Prayer time — Supreme Court ruling opens a can of worms


The U.S. Supreme Court's decision on allowing prayer before the start of government meetings seems like a no-brainer. But it is far from it.

The U.S. Supreme Court's decision on allowing prayer before the start of government meetings seems like a no-brainer. But it is far from it.

In fact, the five justices who ruled for prayer were wrong, and the four in the minority clearly saw that such an opinion opens the door wide to any group that deems itself religious in nature, including Satanists. ...

The aforementioned comment about Satanists is not fabrication. ... Oklahoma is getting a taste of satanic influence right now.

The Satanic Temple of New York plans to build a 7-foot bronze statue at the Oklahoma State Capitol. It will be located near the controversial 10 Commandments monument, a symbol of the Christian faith.

"It's part of our overall agenda to raise awareness, not just of Satanism but of marginalized groups in general," said Lucien Greaves, Satanic Temple spokesman.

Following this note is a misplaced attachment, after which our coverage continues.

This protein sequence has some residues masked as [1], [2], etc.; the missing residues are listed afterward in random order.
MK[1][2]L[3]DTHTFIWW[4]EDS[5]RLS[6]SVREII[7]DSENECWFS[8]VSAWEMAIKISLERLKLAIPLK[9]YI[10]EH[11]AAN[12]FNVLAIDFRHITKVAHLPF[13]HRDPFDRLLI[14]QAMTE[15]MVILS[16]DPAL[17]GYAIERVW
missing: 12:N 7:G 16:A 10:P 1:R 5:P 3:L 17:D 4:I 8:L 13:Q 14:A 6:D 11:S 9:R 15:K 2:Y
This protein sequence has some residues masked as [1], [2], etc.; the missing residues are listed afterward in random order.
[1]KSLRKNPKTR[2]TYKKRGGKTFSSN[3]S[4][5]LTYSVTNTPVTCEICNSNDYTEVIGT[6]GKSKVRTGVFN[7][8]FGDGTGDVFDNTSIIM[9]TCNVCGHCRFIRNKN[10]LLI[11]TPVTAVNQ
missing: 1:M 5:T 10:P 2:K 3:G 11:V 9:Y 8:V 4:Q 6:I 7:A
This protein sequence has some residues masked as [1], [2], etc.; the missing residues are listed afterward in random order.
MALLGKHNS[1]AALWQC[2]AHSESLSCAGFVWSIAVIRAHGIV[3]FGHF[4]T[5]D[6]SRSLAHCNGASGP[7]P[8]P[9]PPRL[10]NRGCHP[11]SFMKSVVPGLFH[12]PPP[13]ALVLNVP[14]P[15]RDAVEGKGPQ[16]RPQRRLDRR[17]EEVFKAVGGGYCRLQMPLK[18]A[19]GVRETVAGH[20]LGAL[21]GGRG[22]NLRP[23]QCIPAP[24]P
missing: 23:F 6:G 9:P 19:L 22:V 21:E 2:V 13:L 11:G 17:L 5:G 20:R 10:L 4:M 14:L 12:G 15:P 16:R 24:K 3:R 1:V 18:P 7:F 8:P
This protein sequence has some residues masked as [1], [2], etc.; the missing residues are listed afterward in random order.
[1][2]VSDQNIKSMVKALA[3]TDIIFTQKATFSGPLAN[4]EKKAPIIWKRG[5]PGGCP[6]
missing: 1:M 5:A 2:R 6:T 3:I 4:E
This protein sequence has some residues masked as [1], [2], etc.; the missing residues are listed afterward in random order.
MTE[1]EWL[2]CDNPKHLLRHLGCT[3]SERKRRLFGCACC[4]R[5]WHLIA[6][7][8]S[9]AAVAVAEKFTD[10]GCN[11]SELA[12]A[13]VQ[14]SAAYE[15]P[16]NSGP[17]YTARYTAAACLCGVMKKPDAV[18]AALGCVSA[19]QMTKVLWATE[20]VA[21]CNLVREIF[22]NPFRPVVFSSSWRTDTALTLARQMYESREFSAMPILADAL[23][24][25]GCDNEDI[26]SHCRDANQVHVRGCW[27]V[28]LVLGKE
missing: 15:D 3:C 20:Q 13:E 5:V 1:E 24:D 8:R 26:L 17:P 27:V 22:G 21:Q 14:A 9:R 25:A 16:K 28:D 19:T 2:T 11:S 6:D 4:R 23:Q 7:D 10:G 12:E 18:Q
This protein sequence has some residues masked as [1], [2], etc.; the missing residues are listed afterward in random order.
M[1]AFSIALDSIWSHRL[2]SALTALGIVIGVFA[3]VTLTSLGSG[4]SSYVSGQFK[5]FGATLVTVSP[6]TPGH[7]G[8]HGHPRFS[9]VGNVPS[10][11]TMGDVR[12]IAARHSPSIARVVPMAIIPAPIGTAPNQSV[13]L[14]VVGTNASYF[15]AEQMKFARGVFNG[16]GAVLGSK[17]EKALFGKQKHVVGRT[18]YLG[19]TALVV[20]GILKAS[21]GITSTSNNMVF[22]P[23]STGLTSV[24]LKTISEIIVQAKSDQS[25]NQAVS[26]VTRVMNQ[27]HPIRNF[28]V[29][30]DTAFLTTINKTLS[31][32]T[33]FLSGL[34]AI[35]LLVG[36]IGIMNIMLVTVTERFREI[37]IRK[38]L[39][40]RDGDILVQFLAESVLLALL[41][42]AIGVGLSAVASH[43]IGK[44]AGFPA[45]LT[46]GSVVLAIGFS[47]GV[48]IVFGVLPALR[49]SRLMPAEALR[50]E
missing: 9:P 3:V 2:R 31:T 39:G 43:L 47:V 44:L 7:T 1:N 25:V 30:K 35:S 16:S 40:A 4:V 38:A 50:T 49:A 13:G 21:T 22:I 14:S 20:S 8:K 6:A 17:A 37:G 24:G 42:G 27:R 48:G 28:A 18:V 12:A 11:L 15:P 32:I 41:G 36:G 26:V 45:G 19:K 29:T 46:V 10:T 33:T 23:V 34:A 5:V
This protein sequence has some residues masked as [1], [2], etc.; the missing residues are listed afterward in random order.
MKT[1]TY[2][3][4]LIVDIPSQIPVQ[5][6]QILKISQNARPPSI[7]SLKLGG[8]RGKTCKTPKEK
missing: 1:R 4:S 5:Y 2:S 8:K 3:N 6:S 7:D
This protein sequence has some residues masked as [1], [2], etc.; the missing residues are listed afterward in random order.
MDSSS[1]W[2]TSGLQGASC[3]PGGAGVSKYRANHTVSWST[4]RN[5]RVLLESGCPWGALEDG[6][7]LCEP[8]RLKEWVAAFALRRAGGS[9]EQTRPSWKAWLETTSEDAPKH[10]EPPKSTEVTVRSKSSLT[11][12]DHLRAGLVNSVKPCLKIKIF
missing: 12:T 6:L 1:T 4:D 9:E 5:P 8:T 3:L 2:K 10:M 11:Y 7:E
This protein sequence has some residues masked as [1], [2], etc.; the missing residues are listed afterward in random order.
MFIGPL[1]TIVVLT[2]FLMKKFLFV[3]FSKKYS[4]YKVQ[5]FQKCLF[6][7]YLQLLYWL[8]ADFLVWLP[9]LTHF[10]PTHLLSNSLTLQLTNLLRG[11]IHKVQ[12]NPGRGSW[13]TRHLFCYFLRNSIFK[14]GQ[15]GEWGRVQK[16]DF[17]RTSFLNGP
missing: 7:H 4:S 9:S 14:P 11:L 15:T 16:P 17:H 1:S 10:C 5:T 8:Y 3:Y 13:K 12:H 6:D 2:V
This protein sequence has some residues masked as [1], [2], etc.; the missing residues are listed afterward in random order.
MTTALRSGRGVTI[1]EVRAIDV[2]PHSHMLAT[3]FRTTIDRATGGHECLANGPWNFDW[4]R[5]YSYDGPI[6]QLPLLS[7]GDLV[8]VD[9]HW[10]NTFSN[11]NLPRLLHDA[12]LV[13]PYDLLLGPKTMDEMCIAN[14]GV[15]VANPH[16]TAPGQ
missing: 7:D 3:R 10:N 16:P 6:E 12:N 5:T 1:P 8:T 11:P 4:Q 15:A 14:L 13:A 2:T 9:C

And that's what the Supreme Court ruling did this week — opened the door for marginalized groups to offer prayers before the start of government meetings.

Though many thought the court ruling legitimized Christian prayer, the truth is it ignored one of the strongest bricks in this nation's foundation — the separation of church and state. And in doing so it threw open the door for other so-called religious groups to offer their forms of prayer — The governing body has to accept these requests; it cannot be discriminating. ...

Previously, prayers offered before meetings had to be non-sectarian. But on Monday the court ruled that Christian prayers could be offered if they didn't denigrate non-Christians or attempt to win converts. That means that Satanists and others can offer non-Christian prayers as long as they don't harm Christians or try to win converts.

It should be clear by now that our founders put some good thought into separation of church and state matters. Yet the Supreme Court this week opened a can of worms. Truth be told, moments of silence before government meetings, including the Legislature and Congress, would be more meaningful than any prayer or non-prayer offered.

Religion does not belong in government, and government does not belong in churches. Separating the two resolves the debate.

-- The Hutchinson News

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